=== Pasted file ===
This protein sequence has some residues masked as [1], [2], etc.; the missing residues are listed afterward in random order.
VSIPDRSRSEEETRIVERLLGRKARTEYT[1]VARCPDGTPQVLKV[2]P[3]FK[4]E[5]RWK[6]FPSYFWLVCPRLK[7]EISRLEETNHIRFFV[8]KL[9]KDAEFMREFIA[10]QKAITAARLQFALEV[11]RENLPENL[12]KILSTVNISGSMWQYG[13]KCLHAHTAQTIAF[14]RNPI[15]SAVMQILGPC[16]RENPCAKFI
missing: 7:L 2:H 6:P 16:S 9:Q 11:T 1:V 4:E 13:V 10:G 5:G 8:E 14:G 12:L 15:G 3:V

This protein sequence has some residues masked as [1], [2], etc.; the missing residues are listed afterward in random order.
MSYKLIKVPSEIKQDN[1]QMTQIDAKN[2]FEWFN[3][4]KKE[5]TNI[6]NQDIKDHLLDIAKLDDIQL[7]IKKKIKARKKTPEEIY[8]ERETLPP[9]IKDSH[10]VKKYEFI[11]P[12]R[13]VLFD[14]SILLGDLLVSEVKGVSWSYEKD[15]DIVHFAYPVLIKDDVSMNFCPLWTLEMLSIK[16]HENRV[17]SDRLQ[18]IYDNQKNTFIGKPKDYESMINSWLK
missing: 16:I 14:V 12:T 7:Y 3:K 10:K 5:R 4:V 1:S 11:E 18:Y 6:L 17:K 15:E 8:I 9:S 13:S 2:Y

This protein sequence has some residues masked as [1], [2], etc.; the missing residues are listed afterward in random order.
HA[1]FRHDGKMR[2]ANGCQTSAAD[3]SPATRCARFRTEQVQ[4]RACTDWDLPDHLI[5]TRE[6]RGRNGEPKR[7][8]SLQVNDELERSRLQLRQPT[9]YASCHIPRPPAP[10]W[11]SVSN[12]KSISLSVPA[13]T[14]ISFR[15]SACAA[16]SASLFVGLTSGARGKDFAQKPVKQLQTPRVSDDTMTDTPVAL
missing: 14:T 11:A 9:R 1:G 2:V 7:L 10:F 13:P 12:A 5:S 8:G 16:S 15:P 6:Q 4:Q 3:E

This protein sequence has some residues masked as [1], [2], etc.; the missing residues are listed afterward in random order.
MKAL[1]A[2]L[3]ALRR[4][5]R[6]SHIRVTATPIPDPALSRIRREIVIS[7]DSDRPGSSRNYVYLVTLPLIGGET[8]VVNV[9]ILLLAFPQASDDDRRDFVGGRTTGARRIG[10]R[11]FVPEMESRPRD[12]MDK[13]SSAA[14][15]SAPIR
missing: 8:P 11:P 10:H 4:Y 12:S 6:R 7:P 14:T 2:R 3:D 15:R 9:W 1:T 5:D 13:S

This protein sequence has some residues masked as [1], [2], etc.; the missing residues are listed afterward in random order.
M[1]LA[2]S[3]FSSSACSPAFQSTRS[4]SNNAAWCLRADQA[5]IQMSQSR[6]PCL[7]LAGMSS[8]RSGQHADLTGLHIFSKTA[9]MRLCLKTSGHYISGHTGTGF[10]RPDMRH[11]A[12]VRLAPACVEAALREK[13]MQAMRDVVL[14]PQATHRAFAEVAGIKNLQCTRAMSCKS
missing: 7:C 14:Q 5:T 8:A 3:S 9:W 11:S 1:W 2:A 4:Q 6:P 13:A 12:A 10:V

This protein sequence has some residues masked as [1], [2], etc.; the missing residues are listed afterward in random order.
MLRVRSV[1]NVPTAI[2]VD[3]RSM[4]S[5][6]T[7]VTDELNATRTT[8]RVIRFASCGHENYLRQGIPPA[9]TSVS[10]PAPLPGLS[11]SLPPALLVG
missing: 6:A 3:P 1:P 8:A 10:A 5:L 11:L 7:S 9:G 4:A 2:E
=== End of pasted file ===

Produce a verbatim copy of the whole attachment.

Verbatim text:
This protein sequence has some residues masked as [1], [2], etc.; the missing residues are listed afterward in random order.
VSIPDRSRSEEETRIVERLLGRKARTEYT[1]VARCPDGTPQVLKV[2]P[3]FK[4]E[5]RWK[6]FPSYFWLVCPRLK[7]EISRLEETNHIRFFV[8]KL[9]KDAEFMREFIA[10]QKAITAARLQFALEV[11]RENLPENL[12]KILSTVNISGSMWQYG[13]KCLHAHTAQTIAF[14]RNPI[15]SAVMQILGPC[16]RENPCAKFI
missing: 7:L 2:H 6:P 16:S 9:Q 11:T 1:V 4:E 13:V 10:G 5:G 8:E 14:G 12:L 15:G 3:V

This protein sequence has some residues masked as [1], [2], etc.; the missing residues are listed afterward in random order.
MSYKLIKVPSEIKQDN[1]QMTQIDAKN[2]FEWFN[3][4]KKE[5]TNI[6]NQDIKDHLLDIAKLDDIQL[7]IKKKIKARKKTPEEIY[8]ERETLPP[9]IKDSH[10]VKKYEFI[11]P[12]R[13]VLFD[14]SILLGDLLVSEVKGVSWSYEKD[15]DIVHFAYPVLIKDDVSMNFCPLWTLEMLSIK[16]HENRV[17]SDRLQ[18]IYDNQKNTFIGKPKDYESMINSWLK
missing: 16:I 14:V 12:T 7:Y 3:K 10:K 5:R 4:V 1:S 11:E 18:Y 6:L 17:K 15:E 8:I 9:S 13:S 2:Y

This protein sequence has some residues masked as [1], [2], etc.; the missing residues are listed afterward in random order.
HA[1]FRHDGKMR[2]ANGCQTSAAD[3]SPATRCARFRTEQVQ[4]RACTDWDLPDHLI[5]TRE[6]RGRNGEPKR[7][8]SLQVNDELERSRLQLRQPT[9]YASCHIPRPPAP[10]W[11]SVSN[12]KSISLSVPA[13]T[14]ISFR[15]SACAA[16]SASLFVGLTSGARGKDFAQKPVKQLQTPRVSDDTMTDTPVAL
missing: 14:T 11:A 9:R 1:G 2:V 7:L 10:F 13:P 12:A 5:S 8:G 16:S 15:P 6:Q 4:Q 3:E

This protein sequence has some residues masked as [1], [2], etc.; the missing residues are listed afterward in random order.
MKAL[1]A[2]L[3]ALRR[4][5]R[6]SHIRVTATPIPDPALSRIRREIVIS[7]DSDRPGSSRNYVYLVTLPLIGGET[8]VVNV[9]ILLLAFPQASDDDRRDFVGGRTTGARRIG[10]R[11]FVPEMESRPRD[12]MDK[13]SSAA[14][15]SAPIR
missing: 8:P 11:P 10:H 4:Y 12:S 6:R 7:P 14:T 2:R 3:D 15:R 9:W 1:T 5:D 13:S

This protein sequence has some residues masked as [1], [2], etc.; the missing residues are listed afterward in random order.
M[1]LA[2]S[3]FSSSACSPAFQSTRS[4]SNNAAWCLRADQA[5]IQMSQSR[6]PCL[7]LAGMSS[8]RSGQHADLTGLHIFSKTA[9]MRLCLKTSGHYISGHTGTGF[10]RPDMRH[11]A[12]VRLAPACVEAALREK[13]MQAMRDVVL[14]PQATHRAFAEVAGIKNLQCTRAMSCKS
missing: 7:C 14:Q 5:T 8:A 3:S 9:W 11:S 1:W 2:A 4:Q 6:P 13:A 12:A 10:V

This protein sequence has some residues masked as [1], [2], etc.; the missing residues are listed afterward in random order.
MLRVRSV[1]NVPTAI[2]VD[3]RSM[4]S[5][6]T[7]VTDELNATRTT[8]RVIRFASCGHENYLRQGIPPA[9]TSVS[10]PAPLPGLS[11]SLPPALLVG
missing: 6:A 3:P 1:P 8:A 10:A 5:L 11:L 7:S 9:G 4:A 2:E